Svalbard fortress

19.12.2016
Both rocks and land forms vary greatly in Svalbard. These islands are a unique location for geologists who want to study structures which form petroleum reservoirs further south in the Barents Sea.

Text and photo: Alexey Deryabin, NPD

The NPD’s geologists used a drone-mounted camera to take photographs during their field trip.

The NPD’s geologists used a drone-mounted camera to take photographs during their field trip.

 

The landscape depicted here lies at the head of the Bille Fjord, and was photographed during NPD field work in 2013. Called the Fort, it is well known and frequently visited.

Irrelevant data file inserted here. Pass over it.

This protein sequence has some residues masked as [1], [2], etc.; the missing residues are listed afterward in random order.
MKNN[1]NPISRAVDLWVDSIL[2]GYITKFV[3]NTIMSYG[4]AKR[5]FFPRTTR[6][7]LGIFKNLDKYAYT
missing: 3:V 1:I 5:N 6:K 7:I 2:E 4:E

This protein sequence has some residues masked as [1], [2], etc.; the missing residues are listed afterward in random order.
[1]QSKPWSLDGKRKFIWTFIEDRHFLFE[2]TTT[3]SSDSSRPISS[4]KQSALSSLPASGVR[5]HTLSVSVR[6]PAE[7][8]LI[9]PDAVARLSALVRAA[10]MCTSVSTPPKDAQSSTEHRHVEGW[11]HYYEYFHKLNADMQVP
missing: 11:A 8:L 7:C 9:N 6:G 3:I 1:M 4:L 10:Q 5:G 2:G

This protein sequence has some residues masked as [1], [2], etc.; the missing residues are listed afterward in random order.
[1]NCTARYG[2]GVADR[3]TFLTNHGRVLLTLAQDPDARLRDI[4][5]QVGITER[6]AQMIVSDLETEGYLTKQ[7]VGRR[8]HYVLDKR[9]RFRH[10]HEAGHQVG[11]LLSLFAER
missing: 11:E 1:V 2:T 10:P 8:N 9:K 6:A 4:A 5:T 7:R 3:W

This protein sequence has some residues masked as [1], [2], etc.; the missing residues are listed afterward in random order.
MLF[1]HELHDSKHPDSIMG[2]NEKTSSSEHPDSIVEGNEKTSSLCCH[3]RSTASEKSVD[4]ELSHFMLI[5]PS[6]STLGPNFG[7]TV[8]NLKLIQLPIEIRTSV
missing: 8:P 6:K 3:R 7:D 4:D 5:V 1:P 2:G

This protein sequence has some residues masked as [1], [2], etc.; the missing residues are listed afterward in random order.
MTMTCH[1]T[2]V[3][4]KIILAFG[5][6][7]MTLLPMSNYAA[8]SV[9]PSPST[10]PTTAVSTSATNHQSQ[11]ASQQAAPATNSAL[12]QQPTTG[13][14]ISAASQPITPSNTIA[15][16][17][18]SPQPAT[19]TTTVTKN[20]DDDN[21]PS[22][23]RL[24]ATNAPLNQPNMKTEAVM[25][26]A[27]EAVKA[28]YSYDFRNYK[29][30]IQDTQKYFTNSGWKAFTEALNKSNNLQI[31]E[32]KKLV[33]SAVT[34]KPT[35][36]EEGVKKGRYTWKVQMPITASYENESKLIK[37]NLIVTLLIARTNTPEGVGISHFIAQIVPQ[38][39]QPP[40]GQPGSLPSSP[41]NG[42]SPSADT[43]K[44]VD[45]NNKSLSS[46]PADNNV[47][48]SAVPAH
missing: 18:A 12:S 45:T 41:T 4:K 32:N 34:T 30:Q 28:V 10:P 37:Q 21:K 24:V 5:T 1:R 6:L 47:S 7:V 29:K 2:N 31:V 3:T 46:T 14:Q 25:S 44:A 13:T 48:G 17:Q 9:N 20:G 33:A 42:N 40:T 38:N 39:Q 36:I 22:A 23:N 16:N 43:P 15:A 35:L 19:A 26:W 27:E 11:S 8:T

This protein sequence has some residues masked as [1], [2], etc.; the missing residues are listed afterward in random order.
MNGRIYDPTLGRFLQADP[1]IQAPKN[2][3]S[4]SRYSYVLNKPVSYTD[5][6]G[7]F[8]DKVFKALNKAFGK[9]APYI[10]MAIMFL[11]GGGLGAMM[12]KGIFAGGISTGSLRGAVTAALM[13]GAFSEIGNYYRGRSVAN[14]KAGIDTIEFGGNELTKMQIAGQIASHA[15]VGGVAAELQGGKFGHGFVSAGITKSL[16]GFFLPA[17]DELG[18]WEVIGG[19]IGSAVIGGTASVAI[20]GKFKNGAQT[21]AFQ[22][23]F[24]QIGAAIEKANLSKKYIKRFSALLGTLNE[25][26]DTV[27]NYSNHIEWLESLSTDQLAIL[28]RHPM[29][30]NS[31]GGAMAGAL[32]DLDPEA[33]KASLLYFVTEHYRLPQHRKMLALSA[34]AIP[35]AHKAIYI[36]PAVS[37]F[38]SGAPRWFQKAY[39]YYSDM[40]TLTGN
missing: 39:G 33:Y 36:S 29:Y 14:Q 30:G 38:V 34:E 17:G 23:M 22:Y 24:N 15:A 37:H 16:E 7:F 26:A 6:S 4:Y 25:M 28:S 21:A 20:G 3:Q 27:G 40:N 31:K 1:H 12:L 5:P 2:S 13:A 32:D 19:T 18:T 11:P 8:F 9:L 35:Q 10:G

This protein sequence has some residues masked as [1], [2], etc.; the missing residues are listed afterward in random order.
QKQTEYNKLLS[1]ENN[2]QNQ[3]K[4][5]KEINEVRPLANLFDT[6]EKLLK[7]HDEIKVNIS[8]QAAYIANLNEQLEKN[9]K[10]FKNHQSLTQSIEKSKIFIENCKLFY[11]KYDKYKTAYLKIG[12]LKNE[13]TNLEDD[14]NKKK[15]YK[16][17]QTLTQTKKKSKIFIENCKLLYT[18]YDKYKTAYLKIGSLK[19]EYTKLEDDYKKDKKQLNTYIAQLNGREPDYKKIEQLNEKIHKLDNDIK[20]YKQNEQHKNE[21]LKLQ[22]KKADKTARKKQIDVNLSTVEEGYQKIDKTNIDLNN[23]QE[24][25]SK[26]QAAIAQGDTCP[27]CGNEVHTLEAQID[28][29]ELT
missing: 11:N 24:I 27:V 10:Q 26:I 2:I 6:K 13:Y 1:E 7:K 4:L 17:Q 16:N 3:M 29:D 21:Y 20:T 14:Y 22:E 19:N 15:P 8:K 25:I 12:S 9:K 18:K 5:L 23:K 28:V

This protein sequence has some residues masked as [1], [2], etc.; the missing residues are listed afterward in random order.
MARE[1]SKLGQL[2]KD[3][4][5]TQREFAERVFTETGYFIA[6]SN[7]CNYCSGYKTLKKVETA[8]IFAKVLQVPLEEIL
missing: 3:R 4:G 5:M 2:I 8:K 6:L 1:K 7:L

This area comprises karstified carbonate rocks laid down in warm seas and subsequently dissolved to create fissures, caves and so forth.

These Carboniferous rocks are 300-330 million years old and belong to the Ørn formation, the same lithological unit which forms the reservoir for the Alta discovery in the Barents Sea.

The NPD’s geologists used a drone-mounted camera to take photographs during their field trip. This provided good overview shots as well as detailed images of steep slopes.


Topics: Geology